A hologram of a point source

A slightly more complicated hologram can be made using a point source of light as object beam and a plane wave as reference beam to illuminate the photographic plate. An interference pattern is formed which in this case is in the form of curves of decreasing separation with increasing distance from the centre.
The photographic plate is developed giving a complicated pattern which can be considered to be made up of a diffraction pattern of varying spacing. When the plate is illuminated by the reference beam alone, it is diffracted by the grating into different angles which depend on the local spacing of the pattern on the plate. It can be shown that the net effect of this it to re-construct the object beam, so that it appears that light is coming from a point source behind the plate, even when the source has been removed. The light emerging from the photographic plate is identical to the light emerging when the point source which used to be there. An observer looking into the plate from the other side will 'see' a point source of light whether the original source of light is there or not.
This sort of hologram is effectively a concave lens, since it 'converts' a plane wavefront into a divergent wavefront. It will also increase the divergence of any wave which is incident on it in exactly the same way as a normal lens does. Its focal length is the distance between the point source and the plate.

A hologram of a complex object which can be considered to be a set of point sources

The diagram on the right shows the optical arrangement for making a hologram of a complex object. The laser beam is split in two by the beam splitter. One beam illuminates the object which then scatters light onto the recording medium. The second (reference) beam illuminates the recording medium directly.
According to diffraction theory, each point in the object acts as a point source of light. Each of these point sources interferes with the reference beam, giving rise to an interference pattern. The resulting pattern is the sum of a large number (strictly speaking, an infinite number) of point source + reference beam interference patterns.
The diagram on the left shows the optical arrangement for re-constructing the object beam. The object is no longer present, and the hologram is illuminated by the reference beam. Each point source diffraction grating will diffract part of the reference beam to re-construct the wavefront from its point source. These individual wavefronts add together to recontstruct the whole of the object beam.
The viewer perceives a wavefront which is identical to the wavefront scattered by the object, so that it appears to him/her that the object is still in place. This image is known as a 'virtual' image as it is generated even though the object is no longer there.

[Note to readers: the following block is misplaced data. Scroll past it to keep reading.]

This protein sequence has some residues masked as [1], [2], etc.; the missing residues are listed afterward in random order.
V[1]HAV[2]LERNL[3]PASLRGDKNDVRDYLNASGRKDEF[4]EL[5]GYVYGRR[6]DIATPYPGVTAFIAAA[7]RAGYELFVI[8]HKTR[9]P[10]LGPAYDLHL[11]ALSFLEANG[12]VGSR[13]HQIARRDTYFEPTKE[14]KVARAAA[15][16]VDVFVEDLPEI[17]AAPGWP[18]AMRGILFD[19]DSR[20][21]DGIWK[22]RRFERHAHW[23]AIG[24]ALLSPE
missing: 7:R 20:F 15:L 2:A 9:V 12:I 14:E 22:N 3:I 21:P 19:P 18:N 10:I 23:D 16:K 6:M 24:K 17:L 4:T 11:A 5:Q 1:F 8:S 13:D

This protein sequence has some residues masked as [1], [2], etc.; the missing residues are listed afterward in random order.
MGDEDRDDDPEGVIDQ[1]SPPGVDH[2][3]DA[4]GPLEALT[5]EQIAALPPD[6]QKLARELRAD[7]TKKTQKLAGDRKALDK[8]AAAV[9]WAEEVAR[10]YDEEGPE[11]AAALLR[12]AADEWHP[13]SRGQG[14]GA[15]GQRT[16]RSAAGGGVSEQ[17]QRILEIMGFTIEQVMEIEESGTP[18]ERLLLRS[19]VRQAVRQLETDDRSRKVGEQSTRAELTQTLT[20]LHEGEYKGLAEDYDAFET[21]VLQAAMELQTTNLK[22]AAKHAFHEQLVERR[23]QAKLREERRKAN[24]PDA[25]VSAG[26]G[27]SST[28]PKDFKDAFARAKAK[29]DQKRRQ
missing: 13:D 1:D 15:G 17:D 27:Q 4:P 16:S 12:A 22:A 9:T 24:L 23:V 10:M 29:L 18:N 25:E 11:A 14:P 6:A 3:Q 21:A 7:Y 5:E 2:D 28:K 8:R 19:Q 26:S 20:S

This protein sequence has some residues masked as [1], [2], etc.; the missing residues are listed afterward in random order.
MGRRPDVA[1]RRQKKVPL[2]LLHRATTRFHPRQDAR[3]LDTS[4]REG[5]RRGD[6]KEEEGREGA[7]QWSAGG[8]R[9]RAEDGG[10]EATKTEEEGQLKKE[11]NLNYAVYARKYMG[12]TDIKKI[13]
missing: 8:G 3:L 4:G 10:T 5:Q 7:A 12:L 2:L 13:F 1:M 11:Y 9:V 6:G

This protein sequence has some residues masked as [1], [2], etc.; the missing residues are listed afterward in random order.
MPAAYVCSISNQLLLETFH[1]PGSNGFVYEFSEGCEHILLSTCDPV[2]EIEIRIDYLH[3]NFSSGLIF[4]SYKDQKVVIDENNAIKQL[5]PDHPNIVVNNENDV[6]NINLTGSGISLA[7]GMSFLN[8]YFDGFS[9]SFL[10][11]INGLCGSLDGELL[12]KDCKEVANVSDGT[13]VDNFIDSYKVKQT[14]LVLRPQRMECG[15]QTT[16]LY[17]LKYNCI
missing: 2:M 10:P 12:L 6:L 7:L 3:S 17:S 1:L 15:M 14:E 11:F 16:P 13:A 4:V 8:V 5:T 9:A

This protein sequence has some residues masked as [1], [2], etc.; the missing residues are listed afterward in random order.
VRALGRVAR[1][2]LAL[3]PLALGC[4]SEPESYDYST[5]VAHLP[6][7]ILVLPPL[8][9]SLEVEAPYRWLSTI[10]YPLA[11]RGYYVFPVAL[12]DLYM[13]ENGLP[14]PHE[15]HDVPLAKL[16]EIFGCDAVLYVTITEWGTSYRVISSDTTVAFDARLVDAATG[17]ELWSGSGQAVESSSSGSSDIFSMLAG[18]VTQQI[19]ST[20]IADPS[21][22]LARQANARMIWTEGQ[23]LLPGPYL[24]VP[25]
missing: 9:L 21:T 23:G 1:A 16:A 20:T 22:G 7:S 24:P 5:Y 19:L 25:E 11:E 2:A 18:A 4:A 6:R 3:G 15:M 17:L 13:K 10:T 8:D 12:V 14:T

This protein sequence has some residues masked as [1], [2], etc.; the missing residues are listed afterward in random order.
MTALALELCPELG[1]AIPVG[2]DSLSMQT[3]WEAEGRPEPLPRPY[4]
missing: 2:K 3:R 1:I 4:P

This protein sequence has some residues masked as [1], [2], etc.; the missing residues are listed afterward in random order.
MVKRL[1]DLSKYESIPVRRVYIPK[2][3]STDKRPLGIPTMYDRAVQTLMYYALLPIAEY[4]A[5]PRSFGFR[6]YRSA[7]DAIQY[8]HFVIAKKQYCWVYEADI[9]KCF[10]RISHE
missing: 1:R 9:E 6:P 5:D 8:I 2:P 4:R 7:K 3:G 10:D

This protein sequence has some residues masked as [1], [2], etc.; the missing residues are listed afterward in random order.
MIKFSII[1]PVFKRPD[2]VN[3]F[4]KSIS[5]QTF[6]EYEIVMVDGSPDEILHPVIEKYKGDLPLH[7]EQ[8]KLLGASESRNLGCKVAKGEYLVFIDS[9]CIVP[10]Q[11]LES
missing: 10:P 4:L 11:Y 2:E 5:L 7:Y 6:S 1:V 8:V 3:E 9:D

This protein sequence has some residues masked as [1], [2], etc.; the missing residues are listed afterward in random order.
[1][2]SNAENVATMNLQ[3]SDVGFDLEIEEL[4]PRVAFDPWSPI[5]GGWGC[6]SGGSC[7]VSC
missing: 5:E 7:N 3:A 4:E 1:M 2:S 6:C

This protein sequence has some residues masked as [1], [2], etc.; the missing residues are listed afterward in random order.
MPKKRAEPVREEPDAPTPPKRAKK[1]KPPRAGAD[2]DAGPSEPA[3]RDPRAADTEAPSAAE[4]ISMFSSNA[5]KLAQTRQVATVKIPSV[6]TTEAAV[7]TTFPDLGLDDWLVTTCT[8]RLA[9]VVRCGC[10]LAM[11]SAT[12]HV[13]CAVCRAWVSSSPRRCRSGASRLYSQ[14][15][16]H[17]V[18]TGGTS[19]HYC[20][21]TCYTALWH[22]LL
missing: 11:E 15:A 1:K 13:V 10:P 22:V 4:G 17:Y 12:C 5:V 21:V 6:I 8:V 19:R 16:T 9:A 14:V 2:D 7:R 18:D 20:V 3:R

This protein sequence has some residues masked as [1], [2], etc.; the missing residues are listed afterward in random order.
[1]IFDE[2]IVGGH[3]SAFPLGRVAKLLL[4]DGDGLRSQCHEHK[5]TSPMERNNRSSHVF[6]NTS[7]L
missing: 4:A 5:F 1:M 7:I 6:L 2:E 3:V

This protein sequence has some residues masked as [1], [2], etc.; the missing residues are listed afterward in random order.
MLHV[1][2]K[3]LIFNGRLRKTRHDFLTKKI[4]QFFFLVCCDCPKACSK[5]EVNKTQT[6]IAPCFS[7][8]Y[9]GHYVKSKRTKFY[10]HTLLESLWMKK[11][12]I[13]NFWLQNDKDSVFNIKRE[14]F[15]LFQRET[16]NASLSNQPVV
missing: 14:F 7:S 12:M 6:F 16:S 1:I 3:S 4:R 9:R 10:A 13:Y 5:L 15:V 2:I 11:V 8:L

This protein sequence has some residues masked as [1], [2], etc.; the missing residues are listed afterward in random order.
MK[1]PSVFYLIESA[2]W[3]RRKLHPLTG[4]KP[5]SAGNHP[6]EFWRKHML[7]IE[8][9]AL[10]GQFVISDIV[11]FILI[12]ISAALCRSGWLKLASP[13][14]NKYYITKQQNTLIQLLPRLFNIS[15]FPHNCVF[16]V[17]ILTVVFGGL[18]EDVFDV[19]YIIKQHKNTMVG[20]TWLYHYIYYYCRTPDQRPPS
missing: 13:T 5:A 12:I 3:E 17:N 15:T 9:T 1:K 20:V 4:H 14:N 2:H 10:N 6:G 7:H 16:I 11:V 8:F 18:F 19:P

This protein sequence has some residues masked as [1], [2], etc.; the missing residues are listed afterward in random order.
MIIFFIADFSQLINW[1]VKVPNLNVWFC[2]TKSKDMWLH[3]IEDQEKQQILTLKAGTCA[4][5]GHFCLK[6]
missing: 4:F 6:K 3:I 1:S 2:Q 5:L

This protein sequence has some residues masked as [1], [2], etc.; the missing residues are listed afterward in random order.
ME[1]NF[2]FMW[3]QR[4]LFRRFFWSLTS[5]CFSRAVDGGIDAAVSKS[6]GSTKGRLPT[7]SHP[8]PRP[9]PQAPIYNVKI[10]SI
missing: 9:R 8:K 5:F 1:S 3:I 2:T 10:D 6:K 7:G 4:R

This explains, albeit in somewhat simplistic terms, how transmission holograms work. Other holograms, such as rainbow and Denisyuk holgrams are somewhat more complex but the principles are the same

Holography - the theory

A light wave can be modelled by a complex number U which represents the electric or magnetic field of the light wave. The amplitude and phase of the light are represented by the absolute value and angle of the complex number. The object and reference waves at any point in the holographic system are given by UO and UR. The combined beam is given be UO + UR. The energy of the combined beams is proportional to the square of magnitude of the electric wave:
|U_O + U_R|^2=U_O U_R^*+|U_r|^2+|U_O|^2+ U_O^*U_R
If a photographic plate is exposed to the two beams, and then developed, its transmittance, T, is proportional to the light energy which was incident on the plate, and is given by
T=k[U_O U_R^*+|U_r|^2+|U_O|^2+ U_O^*U_R]
where k is a constant. When the developed plate is illuminated by the reference beam, the light transmitted through the plate, UH is
U_H=TU_R=k[U_O U_R^*+|U_r|^2+|U_O|^2+ U_O^*U_R]U_R=k[U_O+|U_r|^2U_R+|U_O|^2U_R+ U_O^*U_R^2]
It can be seen that UH has four terms. The first of these is kUO, since URUR* is equal to one, and this is the re-constructed object beam. The second term represents the reference beam whose amplitude has been modifed by UR2. The third also represent the reference beam which has had its amplitude modifed by UO2; this modification will cause the reference beam to be diffracted around its central direction. The fourth term is know as the 'conjugate object beam'. It has the reverse curvature to the object beam itself, and forms a real image of the object in the space beyond the holographic plate.
Early holograms had both the object and reference beams illuminating the recording medium normally which meant that all the four beams emerging from the holgram were superimposed on one another. The off-axis hologram was developed by Leith and Upatnieks to overcome this problem. The object and reference beams are incident at well-separated angles onto the holographic recording medium and the virtual, real and reference wavefronts all emerge at different angles enabling the re-constructed object beam to be imaged clearly.

Viewing the hologram

| rowspan=2| No | rowspan=2| Wet || Amplitude || 6% | rowspan=2| 0.001–0.1 | rowspan=2| 1,000–10,000 |- | Phase (bleached) || 60% |- | Dichromated gelatin || No || Wet || Phase || 100% || 10 || 10,000 |- | Photoresists || No || Wet || Phase || 33% || 10 || 3,000 |- | Photothermoplastics || Yes || Charge and heat || Phase || 33% || 0.01 || 500–1,200 |- | Photopolymers || No || Post exposure || Phase || 100% || 1–1,000 || 2,000–5,000 |- | Photochromics || Yes || None || Amplitude || 2% || 10–100 || >5,000 |- | Photorefractives || Yes || None || Phase || 100% || 0.1–50,000 || 2,000–10,000 |}
It is also possible to make holographic recordings using digital cameras - see digital holography

Mass replication of holograms

An existing hologram can be replicated, either in an optical way similar to holographic recording, or in the case of surface relief holograms, by embossing. Surface relief holograms are recorded in photoresists or photothermoplastics, and allow cheap mass reproduction. Such embossed holograms are now widely used, for instance as security features on credit cards or quality merchandise. The Royal Canadian Mint even produces holographic gold and silver coinage through a complex stamping process. The first book to feature a hologram on the front cover was The Skook (Warner Books, 1984) by JP Miller, featuring an illustration by Miller.